Royal Burgh of Stirling Pipe Band The City and Royal Burgh

Best known for its striking castle, which sits high upon a volcanic outcrop, Stirling is also Scotland’s newest city, with it’s status granted in 2002. It is, however, by no means derelict in the rich history which favours Scotland. 
A History

It was under King David I, in 1124, that Stirling was formally recognised as a Royal Burgh according it with extensive trading rights. Stirling blossomed under his successors but it was not until events now known as the Wars of Independence took place that the importance of the Burgh was thrown into sharp relief. A kingless Scotland struggled to resolve its succession crisis with its warring factions, the Bruces and the Comyns. Her neighboring king, Edward I, Hammer of the Scots took full advantage pressing his right to rule Scotland and it seemed Scotland would fall in the same way as Wales. Resistance proved strong however, and its leaders, Sir Andrew Murray and William Wallace orchestrated the famous battle of Stirling Brig on September 11th, 1297. Its significance was in the in the defeat of an hitherto undefeated large and well equipped cavalry by a small infantry with poor weapons. It did not secure Scotland’s freedom however, and Stirling Castle found itself the unfair target of Edwards new toy – the War Wolf.

Soon after Wallace’s capture and execution in 1305, Scotland found an even more unlikely hero in the form of Robert Bruce, grandson to one of the original Competitors for the throne. After the scandalous murder of his rival John Comyn in 1306, Bruce moved quickly to secure his throne and retake Scotland with his well known guerrilla tactics. By 1313 all that was left to retake was the land south of the Forth river. And to do that he needed Stirling Castle. His last remaining brother, Edward was sent to lay siege to Stirling. Edward however, considered himself far more knightly and chivalrous than his brother and struck a bargain with the English keeper. If Stirling Castle was not relieved by June the following year (1314) the keeper would give the Castle up to the Scots. Robert was furious – he had, since his first disastrous battle, managed to avoid pitched battles. The time was set though, and Edward II of England, acknowledging the fundamental importance of Stirling, managed to rally his bickering nobles and set forth to Stirling. Bruce had the upper hand however, and not only did he choose the highly strategic marshy grounds of the Bannock Burn, but he kept the English army awake all night for fear the Scots may attack through under hand tactics. Come day-light the English were tired while the Scots were fresh and invigorated. By the afternoon the Scots infantry had again won the day against a better equipped mounted cavalry.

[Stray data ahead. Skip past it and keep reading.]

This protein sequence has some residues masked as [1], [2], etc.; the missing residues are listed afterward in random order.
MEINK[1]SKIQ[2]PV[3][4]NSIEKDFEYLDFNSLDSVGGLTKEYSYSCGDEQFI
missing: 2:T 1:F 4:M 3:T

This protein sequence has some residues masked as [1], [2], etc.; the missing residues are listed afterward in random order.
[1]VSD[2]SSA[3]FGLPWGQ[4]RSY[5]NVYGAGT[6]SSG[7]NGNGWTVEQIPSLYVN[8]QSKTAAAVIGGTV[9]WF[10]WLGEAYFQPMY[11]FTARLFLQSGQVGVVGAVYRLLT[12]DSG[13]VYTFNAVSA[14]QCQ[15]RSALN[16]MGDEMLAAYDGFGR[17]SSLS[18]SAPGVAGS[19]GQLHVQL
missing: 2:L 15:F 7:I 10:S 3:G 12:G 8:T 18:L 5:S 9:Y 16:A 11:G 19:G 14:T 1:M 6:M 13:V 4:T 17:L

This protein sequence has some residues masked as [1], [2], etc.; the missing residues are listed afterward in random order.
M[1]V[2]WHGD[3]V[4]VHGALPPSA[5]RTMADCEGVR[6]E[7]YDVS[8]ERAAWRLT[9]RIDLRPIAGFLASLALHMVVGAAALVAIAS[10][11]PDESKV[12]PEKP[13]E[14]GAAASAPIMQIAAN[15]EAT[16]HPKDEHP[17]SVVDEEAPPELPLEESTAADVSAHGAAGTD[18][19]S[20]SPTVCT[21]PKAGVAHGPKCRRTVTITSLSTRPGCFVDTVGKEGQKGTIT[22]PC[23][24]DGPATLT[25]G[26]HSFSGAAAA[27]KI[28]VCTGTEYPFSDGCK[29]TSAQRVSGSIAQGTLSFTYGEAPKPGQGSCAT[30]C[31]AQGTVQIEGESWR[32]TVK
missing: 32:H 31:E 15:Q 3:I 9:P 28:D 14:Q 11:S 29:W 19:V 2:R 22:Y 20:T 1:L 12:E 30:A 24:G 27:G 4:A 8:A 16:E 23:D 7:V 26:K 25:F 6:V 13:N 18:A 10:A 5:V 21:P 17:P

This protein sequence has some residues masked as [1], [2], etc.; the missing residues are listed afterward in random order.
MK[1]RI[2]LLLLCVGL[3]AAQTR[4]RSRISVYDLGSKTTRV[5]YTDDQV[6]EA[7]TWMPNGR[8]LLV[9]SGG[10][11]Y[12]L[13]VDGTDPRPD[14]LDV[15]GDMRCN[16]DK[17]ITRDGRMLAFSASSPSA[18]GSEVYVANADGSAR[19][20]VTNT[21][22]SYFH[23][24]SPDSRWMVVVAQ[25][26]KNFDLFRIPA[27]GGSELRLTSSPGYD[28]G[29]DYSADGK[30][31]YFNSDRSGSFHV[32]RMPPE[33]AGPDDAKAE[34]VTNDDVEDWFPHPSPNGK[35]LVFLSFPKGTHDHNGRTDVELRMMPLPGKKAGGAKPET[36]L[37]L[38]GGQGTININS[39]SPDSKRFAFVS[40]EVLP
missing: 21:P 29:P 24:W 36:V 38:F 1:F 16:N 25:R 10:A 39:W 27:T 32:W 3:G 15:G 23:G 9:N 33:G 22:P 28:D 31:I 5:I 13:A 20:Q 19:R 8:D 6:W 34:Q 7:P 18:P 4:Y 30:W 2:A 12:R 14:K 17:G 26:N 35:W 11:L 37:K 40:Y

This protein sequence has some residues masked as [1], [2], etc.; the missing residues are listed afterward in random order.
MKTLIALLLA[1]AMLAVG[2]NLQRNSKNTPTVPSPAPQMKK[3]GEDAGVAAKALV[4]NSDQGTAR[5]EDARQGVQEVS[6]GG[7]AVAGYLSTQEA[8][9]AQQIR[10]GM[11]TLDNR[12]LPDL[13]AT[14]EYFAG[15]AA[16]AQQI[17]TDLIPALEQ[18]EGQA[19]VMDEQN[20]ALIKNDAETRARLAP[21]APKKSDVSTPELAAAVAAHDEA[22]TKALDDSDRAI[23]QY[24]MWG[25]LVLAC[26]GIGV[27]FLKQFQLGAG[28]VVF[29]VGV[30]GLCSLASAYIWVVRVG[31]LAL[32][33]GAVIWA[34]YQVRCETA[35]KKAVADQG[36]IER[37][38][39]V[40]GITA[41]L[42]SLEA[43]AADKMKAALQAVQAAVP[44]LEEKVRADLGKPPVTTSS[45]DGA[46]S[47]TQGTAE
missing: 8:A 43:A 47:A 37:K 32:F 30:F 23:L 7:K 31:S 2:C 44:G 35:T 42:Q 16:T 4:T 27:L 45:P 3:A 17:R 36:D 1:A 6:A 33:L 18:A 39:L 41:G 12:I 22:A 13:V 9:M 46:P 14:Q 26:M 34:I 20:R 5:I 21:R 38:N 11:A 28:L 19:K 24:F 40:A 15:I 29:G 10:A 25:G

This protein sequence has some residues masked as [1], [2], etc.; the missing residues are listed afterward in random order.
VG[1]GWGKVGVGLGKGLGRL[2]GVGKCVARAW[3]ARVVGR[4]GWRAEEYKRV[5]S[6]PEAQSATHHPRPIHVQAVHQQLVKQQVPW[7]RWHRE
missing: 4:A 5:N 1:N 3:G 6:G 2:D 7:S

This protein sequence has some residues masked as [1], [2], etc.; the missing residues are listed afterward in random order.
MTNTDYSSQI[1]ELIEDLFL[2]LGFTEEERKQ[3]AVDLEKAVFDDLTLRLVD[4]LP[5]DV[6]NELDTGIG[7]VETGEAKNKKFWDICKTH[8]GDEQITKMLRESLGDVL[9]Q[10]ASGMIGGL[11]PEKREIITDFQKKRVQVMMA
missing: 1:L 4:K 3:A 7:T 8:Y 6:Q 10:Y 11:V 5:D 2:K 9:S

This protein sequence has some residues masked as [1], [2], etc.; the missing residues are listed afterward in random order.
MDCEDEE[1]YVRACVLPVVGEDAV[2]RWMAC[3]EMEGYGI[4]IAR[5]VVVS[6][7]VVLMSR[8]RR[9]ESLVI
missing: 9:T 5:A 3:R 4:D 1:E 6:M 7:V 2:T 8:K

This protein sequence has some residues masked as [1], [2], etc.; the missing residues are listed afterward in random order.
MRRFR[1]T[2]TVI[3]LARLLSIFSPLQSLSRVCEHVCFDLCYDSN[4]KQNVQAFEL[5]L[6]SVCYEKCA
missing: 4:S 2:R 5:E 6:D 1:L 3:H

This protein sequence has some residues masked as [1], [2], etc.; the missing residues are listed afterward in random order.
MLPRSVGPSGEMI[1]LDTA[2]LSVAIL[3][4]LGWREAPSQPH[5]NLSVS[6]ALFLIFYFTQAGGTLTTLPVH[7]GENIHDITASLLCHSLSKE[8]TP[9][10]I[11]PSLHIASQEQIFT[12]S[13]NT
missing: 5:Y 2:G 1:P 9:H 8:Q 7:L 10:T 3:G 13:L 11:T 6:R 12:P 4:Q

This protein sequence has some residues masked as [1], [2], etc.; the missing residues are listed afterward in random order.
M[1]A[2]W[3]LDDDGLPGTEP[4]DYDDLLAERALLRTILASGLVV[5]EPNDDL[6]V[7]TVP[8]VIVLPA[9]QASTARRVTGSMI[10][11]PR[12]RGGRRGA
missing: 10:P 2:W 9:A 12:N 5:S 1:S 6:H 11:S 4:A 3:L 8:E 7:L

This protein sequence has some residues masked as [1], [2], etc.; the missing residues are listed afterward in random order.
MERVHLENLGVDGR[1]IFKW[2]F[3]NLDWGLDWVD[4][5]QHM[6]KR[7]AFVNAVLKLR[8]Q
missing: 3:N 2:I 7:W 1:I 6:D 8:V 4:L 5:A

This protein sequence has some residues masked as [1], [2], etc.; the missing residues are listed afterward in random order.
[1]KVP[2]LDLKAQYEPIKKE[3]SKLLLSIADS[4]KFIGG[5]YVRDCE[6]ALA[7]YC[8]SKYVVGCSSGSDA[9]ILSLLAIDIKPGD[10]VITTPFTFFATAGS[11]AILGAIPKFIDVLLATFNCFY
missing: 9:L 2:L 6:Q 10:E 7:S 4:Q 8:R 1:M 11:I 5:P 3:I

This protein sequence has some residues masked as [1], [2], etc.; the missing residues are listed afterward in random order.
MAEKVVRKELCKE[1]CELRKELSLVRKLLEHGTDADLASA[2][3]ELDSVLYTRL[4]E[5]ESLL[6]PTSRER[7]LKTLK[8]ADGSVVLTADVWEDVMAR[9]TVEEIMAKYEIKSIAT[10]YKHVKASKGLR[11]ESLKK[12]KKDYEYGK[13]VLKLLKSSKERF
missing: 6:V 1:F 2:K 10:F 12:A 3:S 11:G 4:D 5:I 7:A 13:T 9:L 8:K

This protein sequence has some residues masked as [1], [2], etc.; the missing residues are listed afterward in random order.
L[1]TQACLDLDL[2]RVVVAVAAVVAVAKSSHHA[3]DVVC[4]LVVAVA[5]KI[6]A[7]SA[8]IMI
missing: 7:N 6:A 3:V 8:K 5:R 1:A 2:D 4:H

Scotland did not gain its independence that day at Bannockburn, it was not for another 14 years that the Treaty of Edinburgh (or Norham) was signed. But from Stirling, Bruce was able to retake the south of Scotland and launch the well known raids into Northumbria. The raids that eventually put so much pressure on the third Edward to concede Scottish independence. 

The Stewart Kings, the successors to the Bruces, were also aware of Stirling’s importance. For them, Stirling was the gateway to the unruly Highland clans and from there they launched many royal expeditions to quell the rebellious Gaels. James I was the first to make Stirling an official Royal Residence and many parliaments were held within the Great Hall. Politics and intrigue were no stranger to Stirling. The Black Douglas was stabbed and flung from a back window of Stirling Castle by James II because he was too powerful, and it was Stirling that felt the backlash as it was burned by family of the deceased earl.